Situation Still Tense After Saddam's Capture, 01/14/04
President George Bush will have to defend recent trade and security policies at the Summit of the Americas this week, a two-day meeting of 34 North and Latin American leaders hosted by Mexican President Vicente Fox.
For President Bush, the meeting is a chance to rekindle his relationship with some Latin American leaders, who feel the United States has neglected their concerns for more pressing matters in Iraq and the Middle East.
Controversial items that are on the meeting agenda include a free trade agreement that would open trade in the region between Alaska and Argentina, and a plan to oust corrupt countries from the Organization of the Americas, a group of 35 Latin American and Caribbean countries.
Leaders will also discuss terrorism and security and a bill proposed by President Bush last week to offer temporary work permits to the millions of illegal immigrants working in the United States.
While in Mexico, President Bush will have to overcome growing resentment by many Latin Americans. When he took office in 2000, he promised to improve relations with Mexico and focus on Latin American issues. But the Sept. 11 terrorist attacks, the war in Iraq and the "road map" to Middle East peace have since put Latin America on the back burner.
And though he has patched things up with President Fox by proposing the immigration bill, which could affect millions of Mexicans, he has angered Argentina by failing to step in during its recent economic crisis. Venezuela is also not pleased with the United States -- its government has accused the United States of having ties to a coup attempt that threatened to overthrow its left-leaning president, Hugo Chavez, in 2002.
Some feel that President Bush is focusing on Latin American issues now to gain votes for his November 2004 reelection campaign.
"The administration has long had an interest in engaging Latin America, but 9/11 got in the way," Miguel Diaz of the Center for Strategic and International Studies in Washington told the Reuters news service. "I think they are getting back into it, but for self-serving reasons: the elections and the Hispanic vote."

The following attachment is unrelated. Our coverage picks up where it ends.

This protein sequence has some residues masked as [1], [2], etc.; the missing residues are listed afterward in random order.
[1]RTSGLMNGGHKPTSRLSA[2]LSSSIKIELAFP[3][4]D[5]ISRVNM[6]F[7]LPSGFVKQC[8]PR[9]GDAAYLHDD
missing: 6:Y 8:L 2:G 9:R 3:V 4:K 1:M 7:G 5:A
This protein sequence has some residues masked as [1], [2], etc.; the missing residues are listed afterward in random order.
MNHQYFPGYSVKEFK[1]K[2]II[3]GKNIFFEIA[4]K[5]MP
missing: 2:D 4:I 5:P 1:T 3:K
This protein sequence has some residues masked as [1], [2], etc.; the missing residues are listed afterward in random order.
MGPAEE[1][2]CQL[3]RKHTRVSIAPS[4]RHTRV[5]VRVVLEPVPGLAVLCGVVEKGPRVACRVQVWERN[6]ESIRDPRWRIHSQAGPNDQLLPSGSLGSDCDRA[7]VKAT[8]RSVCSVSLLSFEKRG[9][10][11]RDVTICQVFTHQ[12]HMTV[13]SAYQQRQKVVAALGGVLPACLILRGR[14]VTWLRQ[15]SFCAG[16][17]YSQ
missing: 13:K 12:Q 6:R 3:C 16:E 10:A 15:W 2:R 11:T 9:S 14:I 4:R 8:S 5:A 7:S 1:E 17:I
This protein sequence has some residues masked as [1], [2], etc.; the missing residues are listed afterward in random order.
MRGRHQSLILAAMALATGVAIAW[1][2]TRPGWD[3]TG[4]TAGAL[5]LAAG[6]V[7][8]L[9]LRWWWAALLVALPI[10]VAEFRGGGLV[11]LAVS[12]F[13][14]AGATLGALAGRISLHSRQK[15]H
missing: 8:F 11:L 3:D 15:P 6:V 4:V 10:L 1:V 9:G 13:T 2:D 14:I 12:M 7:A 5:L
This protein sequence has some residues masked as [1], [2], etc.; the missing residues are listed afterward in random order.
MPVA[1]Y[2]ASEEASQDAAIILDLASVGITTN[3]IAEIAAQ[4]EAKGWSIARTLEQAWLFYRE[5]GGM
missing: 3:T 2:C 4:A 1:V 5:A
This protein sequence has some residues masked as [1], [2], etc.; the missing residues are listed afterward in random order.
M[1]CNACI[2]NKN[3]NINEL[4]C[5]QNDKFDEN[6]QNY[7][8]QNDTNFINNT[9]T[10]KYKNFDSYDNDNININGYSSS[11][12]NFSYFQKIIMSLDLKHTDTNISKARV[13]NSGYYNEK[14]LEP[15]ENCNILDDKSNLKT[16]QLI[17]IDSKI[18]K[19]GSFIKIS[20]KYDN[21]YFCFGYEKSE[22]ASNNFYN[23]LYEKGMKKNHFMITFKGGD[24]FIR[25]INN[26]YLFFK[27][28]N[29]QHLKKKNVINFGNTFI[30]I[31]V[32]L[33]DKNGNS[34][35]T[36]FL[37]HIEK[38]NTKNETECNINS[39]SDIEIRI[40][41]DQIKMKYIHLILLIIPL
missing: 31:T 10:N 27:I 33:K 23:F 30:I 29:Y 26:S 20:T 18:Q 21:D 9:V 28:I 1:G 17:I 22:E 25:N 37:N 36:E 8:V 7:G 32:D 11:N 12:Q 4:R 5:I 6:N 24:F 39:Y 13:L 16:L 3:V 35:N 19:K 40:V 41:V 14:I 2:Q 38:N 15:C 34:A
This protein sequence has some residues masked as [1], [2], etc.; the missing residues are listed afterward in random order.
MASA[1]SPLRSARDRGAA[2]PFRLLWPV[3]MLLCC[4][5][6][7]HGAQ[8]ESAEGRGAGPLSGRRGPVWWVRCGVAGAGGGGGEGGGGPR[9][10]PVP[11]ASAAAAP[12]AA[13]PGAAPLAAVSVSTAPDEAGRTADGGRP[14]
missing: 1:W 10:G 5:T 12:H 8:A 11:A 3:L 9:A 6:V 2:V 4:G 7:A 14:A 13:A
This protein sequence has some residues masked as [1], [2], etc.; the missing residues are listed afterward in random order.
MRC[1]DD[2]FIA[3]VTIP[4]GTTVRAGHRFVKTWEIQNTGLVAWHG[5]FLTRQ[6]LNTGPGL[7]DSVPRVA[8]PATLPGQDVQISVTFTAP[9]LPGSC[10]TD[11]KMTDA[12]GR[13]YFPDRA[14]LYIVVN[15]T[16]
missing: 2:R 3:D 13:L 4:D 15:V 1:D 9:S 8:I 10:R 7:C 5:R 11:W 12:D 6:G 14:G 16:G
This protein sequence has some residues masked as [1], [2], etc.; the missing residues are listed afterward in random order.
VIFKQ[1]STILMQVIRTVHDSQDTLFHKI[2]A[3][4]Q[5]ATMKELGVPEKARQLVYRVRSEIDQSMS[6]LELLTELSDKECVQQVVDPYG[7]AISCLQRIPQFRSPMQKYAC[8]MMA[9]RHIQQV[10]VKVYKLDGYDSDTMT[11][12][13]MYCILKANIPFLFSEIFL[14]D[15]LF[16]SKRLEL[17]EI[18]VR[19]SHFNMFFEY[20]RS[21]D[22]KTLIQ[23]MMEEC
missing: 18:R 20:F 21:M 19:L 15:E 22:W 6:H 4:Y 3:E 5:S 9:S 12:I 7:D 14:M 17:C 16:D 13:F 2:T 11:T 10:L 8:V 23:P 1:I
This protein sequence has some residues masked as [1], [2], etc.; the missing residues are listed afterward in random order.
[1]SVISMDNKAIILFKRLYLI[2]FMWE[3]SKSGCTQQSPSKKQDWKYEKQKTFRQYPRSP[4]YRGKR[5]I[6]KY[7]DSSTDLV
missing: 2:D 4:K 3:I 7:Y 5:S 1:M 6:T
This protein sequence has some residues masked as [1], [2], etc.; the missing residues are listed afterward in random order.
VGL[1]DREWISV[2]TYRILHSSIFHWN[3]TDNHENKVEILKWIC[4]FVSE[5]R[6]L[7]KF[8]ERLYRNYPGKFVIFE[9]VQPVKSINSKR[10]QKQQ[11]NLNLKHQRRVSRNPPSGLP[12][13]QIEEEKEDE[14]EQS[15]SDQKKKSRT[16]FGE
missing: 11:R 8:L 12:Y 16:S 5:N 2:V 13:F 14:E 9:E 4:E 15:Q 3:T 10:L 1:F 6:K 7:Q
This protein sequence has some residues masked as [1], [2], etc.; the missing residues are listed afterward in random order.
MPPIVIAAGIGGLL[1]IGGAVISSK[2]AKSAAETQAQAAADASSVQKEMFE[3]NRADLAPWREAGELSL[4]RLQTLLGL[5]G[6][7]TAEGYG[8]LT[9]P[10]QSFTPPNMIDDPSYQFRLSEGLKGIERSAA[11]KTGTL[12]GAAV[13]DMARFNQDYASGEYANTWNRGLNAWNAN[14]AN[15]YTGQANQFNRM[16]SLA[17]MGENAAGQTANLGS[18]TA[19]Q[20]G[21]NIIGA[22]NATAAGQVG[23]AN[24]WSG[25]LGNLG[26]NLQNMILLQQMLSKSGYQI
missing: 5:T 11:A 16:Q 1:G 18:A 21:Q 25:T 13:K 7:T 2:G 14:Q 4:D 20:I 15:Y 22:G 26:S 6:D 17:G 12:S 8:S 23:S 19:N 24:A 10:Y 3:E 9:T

Members of the Bush administration have denied such motivation.
"I think there's a perception or a line of argument out there that somehow after 9/11 the United States lost interest in anything that didn't relate to terrorism and 9/11," said national security advisor Condoleezza Rice. "It's just not true."
President Bush is expected to meet with Brazilian President Luiz Inacio Lula da Silva on Tuesday.
Da Silva is expected to bring up a new U.S. program called U.S. VISIT, which requires visitors to the United States from most foreign countries to be fingerprinted and photographed upon entering the country. While visitors from 25 countries - mostly in Europe - are exempt from the requirement, Brazil is not.
The measure angered President Da Silva, who called it a threat to human rights and a violation of human dignity and promptly countered by subjecting U.S. citizens to the same treatment at Brazilian borders.
President Bush is also expected to meet with new Canadian Prime Minister Paul Martin. Canada and the United States have been at odds over Canada's decision not to send troops to Iraq.
This will be the fourth Summit of the Americas since 1994. Every nation in the hemisphere takes part, except Cuba.
By Kristina Nwazota, Online NewsHour
© 2004 MacNeil/Lehrer Productions